Once a year I make a three-layer, deep, dark chocolate Guinness Extra Stout cake with ganache frosting. Paying homage to Guinness, I make it on St. Patrick’s Day and sprinkle a bit of edible gold dust and sparkling green sugar flakes over the top.
Since I’ve learned I’m allergic to wheat, I’ve gone gluten-free. I’ve adjusted most of my recipes, but this is one recipe I’m leaving as written at Epicurious. (You might also enjoy reading the comments on the recipe here.)
Regardless I can no longer eat it, I enjoy making it as much as I used to enjoy eating it: immensely! This year, I gifted the cake to friends, which is why it’s pictured on a cardboard round set on the base of a cake carrier instead of a crystal serving platter that matches its level of indulgence.
It might be three
miles layers high, and ganache might sound complicated, but the cake is simple to make. Really.
Tips: use the best ingredients you can find and afford. The batter will seem too thick, like chocolate pudding, but it’s supposed to be that way. You will need the biggest bowl you have to mix it. Before I had a KitchenAid, I made it with a $10 hand mixer and large plastic bowl. This year I made it in my KitchenAid and the batter filled the mixing bowl within one inch from the top!
I decrease the sugar to 3 1/2 cups (any more might affect the texture) and use bittersweet chocolate for the ganache. You can use both semi and bittersweet chocolate – or one or the other — for the frosting, which you can adjust to your sweetness preference. Sometimes I lightly coat the layers with raspberry jam before I spread the ganache over them, which is tasty and a nice trick if you find you baked it a few minutes too long and it feels dry. The cake will become more moist once it’s covered in ganache, whether you jam it or not.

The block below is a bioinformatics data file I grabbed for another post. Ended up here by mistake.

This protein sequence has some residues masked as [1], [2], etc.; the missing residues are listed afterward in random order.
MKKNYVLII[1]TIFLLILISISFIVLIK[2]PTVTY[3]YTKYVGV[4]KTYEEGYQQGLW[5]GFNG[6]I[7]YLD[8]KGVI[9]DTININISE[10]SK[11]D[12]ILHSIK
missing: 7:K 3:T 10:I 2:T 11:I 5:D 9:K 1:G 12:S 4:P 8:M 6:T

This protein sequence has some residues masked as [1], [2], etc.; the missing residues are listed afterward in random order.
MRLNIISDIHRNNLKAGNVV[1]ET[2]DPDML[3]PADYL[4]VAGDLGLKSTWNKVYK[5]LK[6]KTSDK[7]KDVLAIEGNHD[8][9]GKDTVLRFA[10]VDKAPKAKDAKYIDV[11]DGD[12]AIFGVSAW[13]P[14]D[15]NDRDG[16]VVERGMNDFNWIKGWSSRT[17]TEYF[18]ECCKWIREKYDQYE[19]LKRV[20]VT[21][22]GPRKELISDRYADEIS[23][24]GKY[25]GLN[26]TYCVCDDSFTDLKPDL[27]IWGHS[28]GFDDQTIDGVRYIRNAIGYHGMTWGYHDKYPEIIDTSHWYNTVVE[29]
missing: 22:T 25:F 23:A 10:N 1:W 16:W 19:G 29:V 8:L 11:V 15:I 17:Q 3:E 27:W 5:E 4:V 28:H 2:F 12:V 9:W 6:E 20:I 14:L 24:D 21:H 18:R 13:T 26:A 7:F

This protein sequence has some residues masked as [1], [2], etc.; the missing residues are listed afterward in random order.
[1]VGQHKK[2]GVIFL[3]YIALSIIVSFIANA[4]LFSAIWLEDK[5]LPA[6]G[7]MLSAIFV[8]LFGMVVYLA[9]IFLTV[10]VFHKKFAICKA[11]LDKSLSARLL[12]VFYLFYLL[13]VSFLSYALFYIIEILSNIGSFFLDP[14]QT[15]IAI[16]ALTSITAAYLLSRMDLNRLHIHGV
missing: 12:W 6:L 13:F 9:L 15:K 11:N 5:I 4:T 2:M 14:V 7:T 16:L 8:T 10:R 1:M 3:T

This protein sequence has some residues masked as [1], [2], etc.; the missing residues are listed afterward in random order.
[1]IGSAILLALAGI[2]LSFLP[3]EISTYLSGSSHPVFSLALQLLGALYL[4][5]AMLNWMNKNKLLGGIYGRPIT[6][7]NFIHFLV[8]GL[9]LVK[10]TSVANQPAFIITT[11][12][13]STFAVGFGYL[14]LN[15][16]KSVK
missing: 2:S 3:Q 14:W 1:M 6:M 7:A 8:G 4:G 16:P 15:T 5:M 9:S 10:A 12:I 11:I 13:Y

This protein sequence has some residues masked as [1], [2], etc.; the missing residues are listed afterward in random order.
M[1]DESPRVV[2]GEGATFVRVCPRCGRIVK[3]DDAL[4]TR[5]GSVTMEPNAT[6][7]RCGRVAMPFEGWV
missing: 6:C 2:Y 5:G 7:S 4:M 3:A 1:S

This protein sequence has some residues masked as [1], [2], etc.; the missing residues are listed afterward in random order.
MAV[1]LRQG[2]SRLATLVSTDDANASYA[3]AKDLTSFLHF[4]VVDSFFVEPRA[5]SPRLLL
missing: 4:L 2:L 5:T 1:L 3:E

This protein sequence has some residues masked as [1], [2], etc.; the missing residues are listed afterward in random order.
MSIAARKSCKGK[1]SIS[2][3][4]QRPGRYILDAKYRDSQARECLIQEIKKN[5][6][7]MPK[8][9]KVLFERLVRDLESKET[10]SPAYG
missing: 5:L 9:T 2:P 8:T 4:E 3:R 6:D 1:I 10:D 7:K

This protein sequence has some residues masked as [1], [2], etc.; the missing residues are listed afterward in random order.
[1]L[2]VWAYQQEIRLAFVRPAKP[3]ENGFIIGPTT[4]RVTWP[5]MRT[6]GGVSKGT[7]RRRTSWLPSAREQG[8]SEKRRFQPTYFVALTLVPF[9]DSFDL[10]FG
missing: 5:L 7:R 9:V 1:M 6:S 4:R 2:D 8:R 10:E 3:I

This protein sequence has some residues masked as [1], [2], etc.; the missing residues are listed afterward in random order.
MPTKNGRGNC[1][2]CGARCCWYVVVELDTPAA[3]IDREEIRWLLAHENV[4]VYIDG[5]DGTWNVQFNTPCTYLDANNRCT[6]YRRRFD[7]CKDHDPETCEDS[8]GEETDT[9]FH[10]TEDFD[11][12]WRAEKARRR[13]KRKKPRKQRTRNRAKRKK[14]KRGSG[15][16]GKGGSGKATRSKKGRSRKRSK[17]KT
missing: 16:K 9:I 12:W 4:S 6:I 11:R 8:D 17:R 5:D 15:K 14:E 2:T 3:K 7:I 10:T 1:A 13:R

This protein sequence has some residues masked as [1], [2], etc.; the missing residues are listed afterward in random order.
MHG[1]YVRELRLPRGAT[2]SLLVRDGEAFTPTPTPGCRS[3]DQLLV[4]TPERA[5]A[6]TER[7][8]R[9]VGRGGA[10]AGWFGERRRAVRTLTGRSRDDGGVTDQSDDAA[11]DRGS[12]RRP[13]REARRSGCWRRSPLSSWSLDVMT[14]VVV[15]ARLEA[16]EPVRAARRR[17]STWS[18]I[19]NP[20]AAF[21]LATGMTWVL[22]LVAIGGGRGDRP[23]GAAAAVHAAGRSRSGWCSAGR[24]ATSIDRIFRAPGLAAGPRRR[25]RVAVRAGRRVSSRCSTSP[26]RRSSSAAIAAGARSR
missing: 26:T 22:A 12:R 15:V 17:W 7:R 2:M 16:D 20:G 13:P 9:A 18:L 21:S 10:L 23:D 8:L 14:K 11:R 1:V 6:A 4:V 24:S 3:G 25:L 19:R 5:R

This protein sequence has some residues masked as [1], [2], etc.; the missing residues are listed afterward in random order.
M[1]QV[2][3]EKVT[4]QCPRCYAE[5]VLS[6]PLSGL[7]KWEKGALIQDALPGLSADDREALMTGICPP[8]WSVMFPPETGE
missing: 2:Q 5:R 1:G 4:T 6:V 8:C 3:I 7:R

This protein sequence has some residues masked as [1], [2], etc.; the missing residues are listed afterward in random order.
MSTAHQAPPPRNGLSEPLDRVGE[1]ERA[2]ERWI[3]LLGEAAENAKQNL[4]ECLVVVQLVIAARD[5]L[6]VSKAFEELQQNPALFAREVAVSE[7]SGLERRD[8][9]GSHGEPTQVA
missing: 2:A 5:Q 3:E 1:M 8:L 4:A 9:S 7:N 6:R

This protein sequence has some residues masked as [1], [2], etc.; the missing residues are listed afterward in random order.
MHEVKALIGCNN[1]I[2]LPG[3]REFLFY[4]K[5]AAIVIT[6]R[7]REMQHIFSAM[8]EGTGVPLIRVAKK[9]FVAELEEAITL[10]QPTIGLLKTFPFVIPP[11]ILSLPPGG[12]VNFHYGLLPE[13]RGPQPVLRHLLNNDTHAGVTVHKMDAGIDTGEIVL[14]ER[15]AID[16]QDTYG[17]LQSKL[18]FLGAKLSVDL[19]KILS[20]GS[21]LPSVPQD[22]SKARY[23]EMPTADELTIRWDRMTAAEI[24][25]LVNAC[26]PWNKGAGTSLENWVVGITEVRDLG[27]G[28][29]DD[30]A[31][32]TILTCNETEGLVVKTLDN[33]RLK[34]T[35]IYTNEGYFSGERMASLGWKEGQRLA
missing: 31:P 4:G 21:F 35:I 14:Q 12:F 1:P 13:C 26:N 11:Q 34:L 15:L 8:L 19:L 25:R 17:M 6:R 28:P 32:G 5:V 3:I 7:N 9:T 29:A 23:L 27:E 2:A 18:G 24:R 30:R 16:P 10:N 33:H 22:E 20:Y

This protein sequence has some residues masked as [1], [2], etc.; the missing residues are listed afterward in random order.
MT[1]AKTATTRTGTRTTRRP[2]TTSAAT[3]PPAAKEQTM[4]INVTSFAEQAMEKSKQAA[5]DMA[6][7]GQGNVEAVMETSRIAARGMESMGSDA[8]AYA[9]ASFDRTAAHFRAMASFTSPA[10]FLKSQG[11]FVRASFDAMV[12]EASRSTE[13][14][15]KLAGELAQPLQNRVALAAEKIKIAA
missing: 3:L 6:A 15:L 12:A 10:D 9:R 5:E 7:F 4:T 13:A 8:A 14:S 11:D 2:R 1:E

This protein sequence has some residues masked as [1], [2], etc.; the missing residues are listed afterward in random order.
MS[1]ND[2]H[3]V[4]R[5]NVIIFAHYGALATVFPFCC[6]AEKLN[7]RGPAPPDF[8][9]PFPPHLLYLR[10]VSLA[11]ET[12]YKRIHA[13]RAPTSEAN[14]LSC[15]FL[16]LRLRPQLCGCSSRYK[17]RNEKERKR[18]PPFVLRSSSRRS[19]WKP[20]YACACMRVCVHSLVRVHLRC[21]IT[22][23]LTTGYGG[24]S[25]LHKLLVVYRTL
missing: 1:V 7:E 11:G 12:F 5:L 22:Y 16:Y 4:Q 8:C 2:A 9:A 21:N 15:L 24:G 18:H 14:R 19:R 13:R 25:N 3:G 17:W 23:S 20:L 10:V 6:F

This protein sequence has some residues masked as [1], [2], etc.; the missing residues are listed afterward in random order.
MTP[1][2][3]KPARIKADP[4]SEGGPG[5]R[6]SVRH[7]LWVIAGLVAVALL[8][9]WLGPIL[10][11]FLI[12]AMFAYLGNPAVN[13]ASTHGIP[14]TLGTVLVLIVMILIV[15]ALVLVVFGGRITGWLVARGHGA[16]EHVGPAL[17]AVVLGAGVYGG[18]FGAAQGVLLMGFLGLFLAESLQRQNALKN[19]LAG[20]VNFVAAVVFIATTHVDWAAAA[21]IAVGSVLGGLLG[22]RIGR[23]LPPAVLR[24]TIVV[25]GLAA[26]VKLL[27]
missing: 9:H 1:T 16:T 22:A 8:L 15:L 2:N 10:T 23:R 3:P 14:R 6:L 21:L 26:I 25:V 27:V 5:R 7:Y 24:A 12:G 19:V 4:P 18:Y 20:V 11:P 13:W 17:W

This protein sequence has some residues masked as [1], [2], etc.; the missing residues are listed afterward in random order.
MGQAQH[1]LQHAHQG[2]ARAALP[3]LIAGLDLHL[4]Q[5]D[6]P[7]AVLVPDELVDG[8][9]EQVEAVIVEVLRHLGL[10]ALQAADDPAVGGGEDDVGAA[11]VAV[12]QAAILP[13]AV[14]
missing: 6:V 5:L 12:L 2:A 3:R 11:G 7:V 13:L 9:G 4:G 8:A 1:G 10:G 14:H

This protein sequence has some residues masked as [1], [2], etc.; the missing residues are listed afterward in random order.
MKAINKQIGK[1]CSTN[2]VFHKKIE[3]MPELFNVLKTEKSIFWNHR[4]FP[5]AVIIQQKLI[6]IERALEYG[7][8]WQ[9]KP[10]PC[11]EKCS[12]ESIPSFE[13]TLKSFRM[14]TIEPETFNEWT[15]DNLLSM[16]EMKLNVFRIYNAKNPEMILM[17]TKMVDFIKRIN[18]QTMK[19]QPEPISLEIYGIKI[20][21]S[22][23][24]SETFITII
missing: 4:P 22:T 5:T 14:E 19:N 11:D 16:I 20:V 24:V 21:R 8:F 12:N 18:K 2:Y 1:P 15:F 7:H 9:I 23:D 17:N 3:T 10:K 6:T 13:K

Sometimes I serve it with homemade-whipped-cream flavored with a little Bailey’s or cinnamon. Or with a small scoop of beautiful vanilla ice cream. Depending on what’s fresh at the market, raspberries, blackberries or currants are lovely with it as well. I add a tablespoon of unsalted butter to the ganache, which helps it spread easily and gives it a lovely shine. I suggest increasing the ganache by a quarter to a third more. If you find you have too much, you can always scoop it and make homemade truffles…or eat it with a spoon until it’s gone as I’ve been wont to do ;)
Quarters or slices of the cake freeze well.
This is a once a year cake. We eat healthy as a rule so that we can indulge once in a while — this is the perfect cake for doing so!
* The stout gives the cake a deep, rich flavor, but the alcohol will bake out.